http://en.wikipedia.org/wiki/Al_Neuharth

One person with passion is better than forty people merely interested.

June 21, 2011

E. M. Forster

Edward Morgan Forster OM, CH (1 January 1879 – 7 June 1970), was an English novelist, short story writer, essayist and librettist. He is known best for his ironic and well-plotted novels examining class difference and hypocrisy in early 20th-century British society. Forster’s humanistic impulse toward understanding and sympathy may be aptly summed up in the epigraph to his 1910 novel Howards End: “Only connect”.

http://en.wikipedia.org/wiki/E._M._Forster

Do not seek to follow in the footsteps of men of old; seek what they sought. …

June 20, 2011

Matsuo Basho

Matsuo Bashō (松尾 芭蕉?, 1644 – November 28, 1694), born Matsuo Kinsaku (松尾 金作?), then Matsuo Chūemon Munafusa (松尾 忠右衛門 宗房?), was the most famous poet of the Edo period in Japan. During his lifetime, Bashō was recognized for his works in the collaborative haikai no renga form; today, after centuries of commentary, he is recognized as a master of brief and clear haiku. His poetry is internationally renowned, and within Japan many of his poems are reproduced on monuments and traditional sites.

Bashō was introduced to poetry at a young age, and after integrating himself into the intellectual scene of Edo he quickly became well-known throughout Japan. He made a living as a teacher, but renounced the social, urban life of the literary circles and was inclined to wander throughout the country, heading west, east, and far into the northern wilderness to gain inspiration for his writing. His poems were influenced by his firsthand experience of the world around him, often encapsulating the feeling of a scene in a few simple elements.

http://en.wikipedia.org/wiki/Matsuo_Bash%C5%8D

Keep in mind that neither success nor failure is ever final…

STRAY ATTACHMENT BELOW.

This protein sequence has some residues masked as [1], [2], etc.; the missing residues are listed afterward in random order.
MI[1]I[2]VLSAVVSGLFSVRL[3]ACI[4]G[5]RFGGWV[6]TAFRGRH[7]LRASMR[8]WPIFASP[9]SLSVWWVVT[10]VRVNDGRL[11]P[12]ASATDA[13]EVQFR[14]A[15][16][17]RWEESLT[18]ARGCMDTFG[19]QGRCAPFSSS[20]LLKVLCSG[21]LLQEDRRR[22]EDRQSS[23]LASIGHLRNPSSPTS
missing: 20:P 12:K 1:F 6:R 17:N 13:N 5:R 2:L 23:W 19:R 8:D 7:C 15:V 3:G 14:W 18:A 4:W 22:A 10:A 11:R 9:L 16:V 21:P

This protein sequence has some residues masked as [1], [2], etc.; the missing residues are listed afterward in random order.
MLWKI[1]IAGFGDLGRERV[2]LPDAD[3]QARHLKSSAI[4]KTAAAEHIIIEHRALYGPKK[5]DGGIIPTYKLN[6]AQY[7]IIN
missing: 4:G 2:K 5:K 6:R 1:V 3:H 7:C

June 17, 2011

Roger W. Babson

Roger Ward Babson (July 6, 1875 – March 5, 1967), remembered today largely for founding Babson College in Massachusetts, was an entrepreneur and business theorist in the first half of the 20th century. He also founded Webber College, now Webber International University, in Babson Park, Florida, and the defunct Utopia College, in Eureka, Kansas.

He was born to Nathaniel Babson and his wife Ellen Stearns as part of the tenth generation of Babsons to live in Gloucester, Massachusetts. Roger attended Massachusetts Institute of Technology and worked for investment firms before founding, in 1904, Babson’s Statistical Organization, which analyzed stocks and business reports. It continues today as Babson-United, Inc..

On March 29, 1900, Babson married his first wife, Grace Margaret Knight.

http://en.wikipedia.org/wiki/Roger_Babson

Spontaneity needn’t suffer from preplanning…

June 16, 2011

James McFarlane

James Walter McFarlane (12 December 1920, Sunderland – 9 August 1999, Stody, Norfolk) was a scholar of European literature, author of The Oxford Ibsen, and founding Dean of the School of European Studies at University of East Anglia which specialised in Scandinavian studies.

http://en.wikipedia.org/wiki/James_McFarlane